HIV Behavior: Applying What We Know

By Nina Hasen, VP of HIV & TB Programs, PSI & Andrea Ferrand, Social and Behavior Change Senior Technical Advisor, Strategy and Insights, PSI

U.S. President’s Emergency Plan for AIDS Relief (PEPFAR) staff are currently working on their Country Operational Plans (COP) for next year. In this year’s COP guidance, PEPFAR staff are encouraged to integrate behavioral and social science interventions into activities, something that hasn’t been a PEPFAR priority for some time. Here are five tips for PEPFAR staff on how to do that based on our experience at PSI, where we’ve been working on solving tough behavioral challenges related to HIV since early in the pandemic:

1.Effective behavioral interventions address the social and emotional components of HIV. In our research, we’ve seen that most people are much more scared of the social death that can come with an HIV diagnosis than they are of physical death from AIDS. The programs that tackle these fears head on get results. Check out our I CAN campaign or Coach Mpilo for example.

2. Ask your partners to use behavioral evidence and ground designs in any proven social and behavior change process. Design should include conducting or synthesizing formative research to inform key behaviors, intermediate outcomes to address those behaviors, and audience segments. These activities don’t have to be expensive or take a long time, but they should include rapid prototyping and testing of content before anything is piloted or scaled. PSI’s Keystone Design Framework is a free tool anyone can use.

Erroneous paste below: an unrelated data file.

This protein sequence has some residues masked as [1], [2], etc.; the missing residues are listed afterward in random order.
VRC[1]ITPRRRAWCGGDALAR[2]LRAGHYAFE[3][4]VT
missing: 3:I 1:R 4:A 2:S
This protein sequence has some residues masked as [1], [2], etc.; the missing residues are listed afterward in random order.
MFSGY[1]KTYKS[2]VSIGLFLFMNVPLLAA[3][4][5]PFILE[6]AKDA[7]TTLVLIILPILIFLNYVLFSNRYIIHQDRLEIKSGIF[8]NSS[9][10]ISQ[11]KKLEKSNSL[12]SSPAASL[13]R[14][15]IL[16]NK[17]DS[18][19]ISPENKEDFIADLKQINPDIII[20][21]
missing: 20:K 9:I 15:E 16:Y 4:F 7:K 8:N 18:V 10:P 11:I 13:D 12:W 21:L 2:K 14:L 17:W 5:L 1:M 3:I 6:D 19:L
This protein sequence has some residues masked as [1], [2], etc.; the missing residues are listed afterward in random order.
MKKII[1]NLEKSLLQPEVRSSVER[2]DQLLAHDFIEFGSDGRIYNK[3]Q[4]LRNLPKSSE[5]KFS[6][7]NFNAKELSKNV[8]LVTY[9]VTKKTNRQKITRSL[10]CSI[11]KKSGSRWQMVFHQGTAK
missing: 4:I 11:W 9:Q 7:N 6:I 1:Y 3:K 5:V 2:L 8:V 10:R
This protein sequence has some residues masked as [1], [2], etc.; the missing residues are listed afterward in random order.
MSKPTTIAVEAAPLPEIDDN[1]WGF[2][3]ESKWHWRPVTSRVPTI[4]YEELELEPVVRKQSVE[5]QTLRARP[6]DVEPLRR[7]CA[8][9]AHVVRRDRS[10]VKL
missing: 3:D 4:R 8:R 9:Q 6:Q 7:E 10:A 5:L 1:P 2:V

3. Remember that the messenger is the message. A person living with HIV and thriving on treatment is much more credible than anyone else when it comes to persuading someone that there’s life after a positive diagnosis. HIV Survivors and Partners Network is a model.

4. Build monitoring and evaluation into the cost of the intervention. At a minimum, you’ll want to ensure that interventions are set up so that partners can track their impact on uptake indicators you’re trying to move. If you want to know what specifically worked to increase your service uptake, include measurement of intermediate outcomes, or the factors that you selected to change service use or adherence behaviors. Check out the MINA for Men campaign for a nice model.

5. Budget time and money for policy change. A lot of HIV communication ends up limited because health system leaders lack the information and confidence to endorse messages that run against conventional wisdom. For example, many health system leaders have yet to be fully exposed to the science of viral suppression and are fearful that endorsing U=U messaging will lead to dangerous disinhibition.These fears can be addressed through thoughtful exchanges of information featuring credible leaders (remember, the messenger is the message!) but it can take time. Assess the policy landscape as you plan behavioral interventions and give your partners the budget and time to address roadblocks before they implement. When it comes to U=U, Prevention Access Campaign can be a resource.


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